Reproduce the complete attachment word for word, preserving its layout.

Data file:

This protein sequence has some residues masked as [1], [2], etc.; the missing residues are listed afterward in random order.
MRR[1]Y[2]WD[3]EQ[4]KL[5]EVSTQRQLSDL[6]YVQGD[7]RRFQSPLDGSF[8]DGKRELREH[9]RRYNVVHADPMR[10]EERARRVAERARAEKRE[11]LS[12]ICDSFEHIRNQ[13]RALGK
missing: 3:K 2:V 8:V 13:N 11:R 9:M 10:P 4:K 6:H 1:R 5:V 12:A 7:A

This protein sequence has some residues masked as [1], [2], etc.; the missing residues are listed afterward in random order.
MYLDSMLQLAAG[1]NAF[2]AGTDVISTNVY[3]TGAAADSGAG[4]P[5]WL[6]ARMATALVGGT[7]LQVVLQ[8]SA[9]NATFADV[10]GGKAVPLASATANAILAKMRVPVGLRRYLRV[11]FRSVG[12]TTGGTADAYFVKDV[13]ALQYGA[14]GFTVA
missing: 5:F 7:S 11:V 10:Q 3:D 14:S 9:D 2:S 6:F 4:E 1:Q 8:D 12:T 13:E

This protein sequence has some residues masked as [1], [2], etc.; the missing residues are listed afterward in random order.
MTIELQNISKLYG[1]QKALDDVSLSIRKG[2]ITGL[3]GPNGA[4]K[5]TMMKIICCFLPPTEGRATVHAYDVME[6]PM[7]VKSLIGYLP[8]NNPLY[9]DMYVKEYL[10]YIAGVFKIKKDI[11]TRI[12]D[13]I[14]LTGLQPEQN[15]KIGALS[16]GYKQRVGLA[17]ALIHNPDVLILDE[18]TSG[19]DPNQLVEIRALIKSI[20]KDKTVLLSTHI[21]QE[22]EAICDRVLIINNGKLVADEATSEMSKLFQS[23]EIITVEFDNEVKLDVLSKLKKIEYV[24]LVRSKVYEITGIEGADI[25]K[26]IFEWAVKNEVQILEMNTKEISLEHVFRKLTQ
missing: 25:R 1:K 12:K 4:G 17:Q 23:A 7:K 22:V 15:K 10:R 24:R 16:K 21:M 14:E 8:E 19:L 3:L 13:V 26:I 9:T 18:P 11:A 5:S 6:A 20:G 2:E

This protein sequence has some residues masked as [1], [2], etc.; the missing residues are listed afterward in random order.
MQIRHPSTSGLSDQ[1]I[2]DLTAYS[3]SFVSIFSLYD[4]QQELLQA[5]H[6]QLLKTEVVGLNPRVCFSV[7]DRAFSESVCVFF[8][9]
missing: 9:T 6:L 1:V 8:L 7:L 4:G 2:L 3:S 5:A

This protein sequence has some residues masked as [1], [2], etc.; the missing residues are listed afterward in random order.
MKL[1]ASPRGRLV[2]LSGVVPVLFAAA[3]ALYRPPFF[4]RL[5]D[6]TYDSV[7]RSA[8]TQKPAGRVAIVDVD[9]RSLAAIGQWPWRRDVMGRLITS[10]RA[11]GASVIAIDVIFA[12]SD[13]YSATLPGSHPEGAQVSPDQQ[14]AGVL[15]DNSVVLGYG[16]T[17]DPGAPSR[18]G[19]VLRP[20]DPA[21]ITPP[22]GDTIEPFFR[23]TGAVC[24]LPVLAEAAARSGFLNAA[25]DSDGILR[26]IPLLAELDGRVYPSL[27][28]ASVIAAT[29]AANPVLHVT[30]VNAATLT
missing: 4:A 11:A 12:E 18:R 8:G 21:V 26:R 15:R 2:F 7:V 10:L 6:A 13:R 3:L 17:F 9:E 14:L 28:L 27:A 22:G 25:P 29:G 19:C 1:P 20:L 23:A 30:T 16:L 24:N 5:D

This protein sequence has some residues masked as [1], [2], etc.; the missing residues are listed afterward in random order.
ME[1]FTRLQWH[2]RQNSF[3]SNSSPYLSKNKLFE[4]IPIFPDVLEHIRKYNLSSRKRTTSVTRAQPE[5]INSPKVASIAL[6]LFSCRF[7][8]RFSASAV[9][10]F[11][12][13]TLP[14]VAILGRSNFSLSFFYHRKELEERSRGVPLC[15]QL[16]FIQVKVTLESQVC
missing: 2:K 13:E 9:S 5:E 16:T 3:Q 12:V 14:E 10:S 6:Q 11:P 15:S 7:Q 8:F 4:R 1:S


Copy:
This protein sequence has some residues masked as [1], [2], etc.; the missing residues are listed afterward in random order.
MRR[1]Y[2]WD[3]EQ[4]KL[5]EVSTQRQLSDL[6]YVQGD[7]RRFQSPLDGSF[8]DGKRELREH[9]RRYNVVHADPMR[10]EERARRVAERARAEKRE[11]LS[12]ICDSFEHIRNQ[13]RALGK
missing: 3:K 2:V 8:V 13:N 11:R 9:M 10:P 4:K 6:H 1:R 5:V 12:A 7:A

This protein sequence has some residues masked as [1], [2], etc.; the missing residues are listed afterward in random order.
MYLDSMLQLAAG[1]NAF[2]AGTDVISTNVY[3]TGAAADSGAG[4]P[5]WL[6]ARMATALVGGT[7]LQVVLQ[8]SA[9]NATFADV[10]GGKAVPLASATANAILAKMRVPVGLRRYLRV[11]FRSVG[12]TTGGTADAYFVKDV[13]ALQYGA[14]GFTVA
missing: 5:F 7:S 11:V 10:Q 3:D 14:S 9:D 2:S 6:F 4:E 1:Q 8:D 12:T 13:E

This protein sequence has some residues masked as [1], [2], etc.; the missing residues are listed afterward in random order.
MTIELQNISKLYG[1]QKALDDVSLSIRKG[2]ITGL[3]GPNGA[4]K[5]TMMKIICCFLPPTEGRATVHAYDVME[6]PM[7]VKSLIGYLP[8]NNPLY[9]DMYVKEYL[10]YIAGVFKIKKDI[11]TRI[12]D[13]I[14]LTGLQPEQN[15]KIGALS[16]GYKQRVGLA[17]ALIHNPDVLILDE[18]TSG[19]DPNQLVEIRALIKSI[20]KDKTVLLSTHI[21]QE[22]EAICDRVLIINNGKLVADEATSEMSKLFQS[23]EIITVEFDNEVKLDVLSKLKKIEYV[24]LVRSKVYEITGIEGADI[25]K[26]IFEWAVKNEVQILEMNTKEISLEHVFRKLTQ
missing: 25:R 1:K 12:K 4:G 17:Q 23:A 7:K 22:V 15:K 10:R 24:R 16:K 21:M 14:E 8:E 19:L 3:L 13:V 26:I 9:T 18:P 11:A 5:S 6:A 20:G 2:E

This protein sequence has some residues masked as [1], [2], etc.; the missing residues are listed afterward in random order.
MQIRHPSTSGLSDQ[1]I[2]DLTAYS[3]SFVSIFSLYD[4]QQELLQA[5]H[6]QLLKTEVVGLNPRVCFSV[7]DRAFSESVCVFF[8][9]
missing: 9:T 6:L 1:V 8:L 7:L 4:G 2:L 3:S 5:A

This protein sequence has some residues masked as [1], [2], etc.; the missing residues are listed afterward in random order.
MKL[1]ASPRGRLV[2]LSGVVPVLFAAA[3]ALYRPPFF[4]RL[5]D[6]TYDSV[7]RSA[8]TQKPAGRVAIVDVD[9]RSLAAIGQWPWRRDVMGRLITS[10]RA[11]GASVIAIDVIFA[12]SD[13]YSATLPGSHPEGAQVSPDQQ[14]AGVL[15]DNSVVLGYG[16]T[17]DPGAPSR[18]G[19]VLRP[20]DPA[21]ITPP[22]GDTIEPFFR[23]TGAVC[24]LPVLAEAAARSGFLNAA[25]DSDGILR[26]IPLLAELDGRVYPSL[27][28]ASVIAAT[29]AANPVLHVT[30]VNAATLT
missing: 4:A 11:A 12:E 18:R 8:G 21:V 26:R 15:R 2:F 7:V 10:L 6:A 13:R 3:L 17:F 9:E 14:L 28:L 27:A 22:G 25:P 29:G 19:C 1:P 20:L 23:A 30:T 16:L 24:N 5:D

This protein sequence has some residues masked as [1], [2], etc.; the missing residues are listed afterward in random order.
ME[1]FTRLQWH[2]RQNSF[3]SNSSPYLSKNKLFE[4]IPIFPDVLEHIRKYNLSSRKRTTSVTRAQPE[5]INSPKVASIAL[6]LFSCRF[7][8]RFSASAV[9][10]F[11][12][13]TLP[14]VAILGRSNFSLSFFYHRKELEERSRGVPLC[15]QL[16]FIQVKVTLESQVC
missing: 2:K 13:E 9:S 5:E 16:T 3:Q 12:V 14:E 10:S 6:Q 11:P 15:S 7:Q 8:F 4:R 1:S